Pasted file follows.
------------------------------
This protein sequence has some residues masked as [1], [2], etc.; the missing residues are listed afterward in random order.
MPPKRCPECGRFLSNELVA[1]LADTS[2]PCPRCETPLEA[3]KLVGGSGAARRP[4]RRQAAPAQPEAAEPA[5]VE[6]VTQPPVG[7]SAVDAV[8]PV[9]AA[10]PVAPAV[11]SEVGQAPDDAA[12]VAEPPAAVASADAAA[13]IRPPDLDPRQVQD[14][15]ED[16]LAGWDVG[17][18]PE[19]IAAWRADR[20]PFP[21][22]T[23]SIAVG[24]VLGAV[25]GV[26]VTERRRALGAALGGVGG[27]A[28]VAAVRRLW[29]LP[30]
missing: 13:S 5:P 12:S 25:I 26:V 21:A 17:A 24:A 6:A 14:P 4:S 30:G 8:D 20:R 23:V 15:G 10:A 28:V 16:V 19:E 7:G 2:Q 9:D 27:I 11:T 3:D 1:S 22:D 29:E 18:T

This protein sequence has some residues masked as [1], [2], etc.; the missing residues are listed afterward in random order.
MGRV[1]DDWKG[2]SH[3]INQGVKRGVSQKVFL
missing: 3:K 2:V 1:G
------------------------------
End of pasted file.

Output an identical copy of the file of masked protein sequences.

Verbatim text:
This protein sequence has some residues masked as [1], [2], etc.; the missing residues are listed afterward in random order.
MPPKRCPECGRFLSNELVA[1]LADTS[2]PCPRCETPLEA[3]KLVGGSGAARRP[4]RRQAAPAQPEAAEPA[5]VE[6]VTQPPVG[7]SAVDAV[8]PV[9]AA[10]PVAPAV[11]SEVGQAPDDAA[12]VAEPPAAVASADAAA[13]IRPPDLDPRQVQD[14][15]ED[16]LAGWDVG[17][18]PE[19]IAAWRADR[20]PFP[21][22]T[23]SIAVG[24]VLGAV[25]GV[26]VTERRRALGAALGGVGG[27]A[28]VAAVRRLW[29]LP[30]
missing: 13:S 5:P 12:S 25:I 26:V 21:A 17:A 24:A 6:A 14:P 4:S 30:G 8:D 20:R 23:V 15:G 10:A 28:V 16:V 19:E 7:G 2:Q 9:D 27:I 11:T 3:D 1:S 22:D 29:E 18:T

This protein sequence has some residues masked as [1], [2], etc.; the missing residues are listed afterward in random order.
MGRV[1]DDWKG[2]SH[3]INQGVKRGVSQKVFL
missing: 3:K 2:V 1:G